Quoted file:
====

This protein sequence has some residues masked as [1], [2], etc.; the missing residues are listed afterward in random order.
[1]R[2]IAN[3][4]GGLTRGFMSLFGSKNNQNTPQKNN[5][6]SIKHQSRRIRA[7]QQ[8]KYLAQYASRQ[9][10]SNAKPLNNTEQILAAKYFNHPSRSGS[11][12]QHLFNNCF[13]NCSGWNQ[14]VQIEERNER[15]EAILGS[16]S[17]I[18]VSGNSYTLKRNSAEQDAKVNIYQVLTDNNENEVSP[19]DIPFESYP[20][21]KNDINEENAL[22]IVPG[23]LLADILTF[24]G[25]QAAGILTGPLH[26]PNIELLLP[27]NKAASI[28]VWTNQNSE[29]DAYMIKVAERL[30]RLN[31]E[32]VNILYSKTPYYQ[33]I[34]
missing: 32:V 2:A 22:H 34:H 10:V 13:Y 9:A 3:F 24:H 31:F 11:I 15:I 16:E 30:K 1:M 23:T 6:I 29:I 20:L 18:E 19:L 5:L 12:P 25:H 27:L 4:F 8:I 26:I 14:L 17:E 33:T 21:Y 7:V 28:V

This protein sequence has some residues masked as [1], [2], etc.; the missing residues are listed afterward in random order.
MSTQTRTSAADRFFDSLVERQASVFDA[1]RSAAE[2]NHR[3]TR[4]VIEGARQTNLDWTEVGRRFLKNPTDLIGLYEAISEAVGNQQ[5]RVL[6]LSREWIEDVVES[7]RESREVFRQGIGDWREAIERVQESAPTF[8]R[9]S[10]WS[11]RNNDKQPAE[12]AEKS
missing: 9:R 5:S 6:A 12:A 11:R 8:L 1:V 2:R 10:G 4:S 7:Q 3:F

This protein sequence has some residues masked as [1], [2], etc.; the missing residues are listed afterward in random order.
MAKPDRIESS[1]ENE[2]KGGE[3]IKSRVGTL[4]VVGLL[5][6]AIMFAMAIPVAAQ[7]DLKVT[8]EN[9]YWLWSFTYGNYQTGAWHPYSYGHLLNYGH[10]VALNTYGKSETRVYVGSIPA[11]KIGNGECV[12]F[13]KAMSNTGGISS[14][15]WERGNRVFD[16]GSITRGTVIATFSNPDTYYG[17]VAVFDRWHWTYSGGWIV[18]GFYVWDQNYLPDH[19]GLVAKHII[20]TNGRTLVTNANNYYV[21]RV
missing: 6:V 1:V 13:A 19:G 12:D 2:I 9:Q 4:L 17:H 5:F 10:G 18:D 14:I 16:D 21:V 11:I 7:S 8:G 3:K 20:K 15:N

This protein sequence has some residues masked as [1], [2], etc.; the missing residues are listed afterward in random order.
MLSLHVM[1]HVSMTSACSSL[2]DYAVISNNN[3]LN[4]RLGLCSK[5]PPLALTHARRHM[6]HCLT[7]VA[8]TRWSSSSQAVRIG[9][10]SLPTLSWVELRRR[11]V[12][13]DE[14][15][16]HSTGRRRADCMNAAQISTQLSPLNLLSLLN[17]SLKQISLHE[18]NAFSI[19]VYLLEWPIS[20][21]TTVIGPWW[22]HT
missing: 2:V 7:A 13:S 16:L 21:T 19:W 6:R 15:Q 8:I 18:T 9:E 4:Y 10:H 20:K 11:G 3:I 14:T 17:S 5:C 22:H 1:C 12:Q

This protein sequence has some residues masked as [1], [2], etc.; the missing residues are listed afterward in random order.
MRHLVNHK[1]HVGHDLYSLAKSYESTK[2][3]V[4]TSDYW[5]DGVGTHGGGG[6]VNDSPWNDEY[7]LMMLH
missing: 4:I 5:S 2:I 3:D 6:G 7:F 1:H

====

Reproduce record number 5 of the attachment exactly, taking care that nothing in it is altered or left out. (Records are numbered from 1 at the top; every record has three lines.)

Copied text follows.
This protein sequence has some residues masked as [1], [2], etc.; the missing residues are listed afterward in random order.
MRHLVNHK[1]HVGHDLYSLAKSYESTK[2][3]V[4]TSDYW[5]DGVGTHGGGG[6]VNDSPWNDEY[7]LMMLH
missing: 4:I 5:S 2:I 3:D 6:G 7:F 1:H